You can read the full story behind this graph on Economist.com/
The Economist reports how Rolls-Royse figured out a different way to make money in the jet engine business:
The big pay-off from getting engines under more wings comes from selling spares and servicing them. This is because selling aircraft engines is like selling razors. The razor and engine make little if any profit; that comes later, from blades or spare parts and servicing (see chart 3). Gross margins from rebuilding engines are thought to be about 35%; analysts at Credit Suisse, an investment bank, estimate that some makers of jet engines get about seven times as much revenue from servicing and selling spare parts as they do from selling engines. Many analysts suspect that Rolls-Royce (and others) sell engines at a loss. Judging this is hard, though, because of the way Rolls-Royce accounts for long-term contracts, often by booking a profit on the sale for income that will be received only over many years. Rolls-Royce says that, on average, engines are sold at a profit. The trouble with selling razors at a loss is that someone else may make the blades to fit them. And the juicy margins in engine maintenance have indeed attracted a swarm of independent servicing firms (and engine-makers after each other’s business).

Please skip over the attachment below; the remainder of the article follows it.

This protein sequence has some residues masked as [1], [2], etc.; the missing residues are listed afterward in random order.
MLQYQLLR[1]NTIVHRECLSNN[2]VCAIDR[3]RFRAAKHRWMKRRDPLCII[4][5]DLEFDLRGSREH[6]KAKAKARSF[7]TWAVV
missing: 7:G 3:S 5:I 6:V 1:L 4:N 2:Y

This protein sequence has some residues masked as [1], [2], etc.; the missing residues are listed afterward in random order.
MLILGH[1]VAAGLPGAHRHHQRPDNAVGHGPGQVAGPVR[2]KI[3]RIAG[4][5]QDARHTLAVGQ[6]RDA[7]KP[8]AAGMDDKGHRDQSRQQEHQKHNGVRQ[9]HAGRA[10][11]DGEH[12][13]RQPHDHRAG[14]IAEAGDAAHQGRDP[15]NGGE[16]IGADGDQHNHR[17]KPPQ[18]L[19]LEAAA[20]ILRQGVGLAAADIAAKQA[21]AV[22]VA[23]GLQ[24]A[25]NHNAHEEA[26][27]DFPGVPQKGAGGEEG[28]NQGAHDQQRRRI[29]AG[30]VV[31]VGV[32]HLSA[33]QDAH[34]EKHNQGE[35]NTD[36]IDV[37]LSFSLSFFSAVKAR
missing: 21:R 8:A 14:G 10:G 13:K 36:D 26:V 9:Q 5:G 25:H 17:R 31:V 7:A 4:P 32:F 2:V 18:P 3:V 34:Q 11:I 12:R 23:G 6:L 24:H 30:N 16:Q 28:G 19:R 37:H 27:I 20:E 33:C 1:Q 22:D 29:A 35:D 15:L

In SMI we are doing a case study of how Dell developed a market positioning and orgnanizational strategy that allowed it to outcompete all other firms in the PC industry. Dell seemed unstoppable and. The Economist reports on the current troubles of Dell and how the returned founder of the firm tries to turn the firm around and restore it to glory, i.e. growth and profitability. Read Story
September 5, 2008 update: Dell plans to sell all its factories
Ford has tried to regain a competitive position a number of times without success. Will the company succeed this time as its struggles for survial. Read article on WSJ.com.
April 24, 2008: In Surprise, Ford Swings to Profit in First Quarter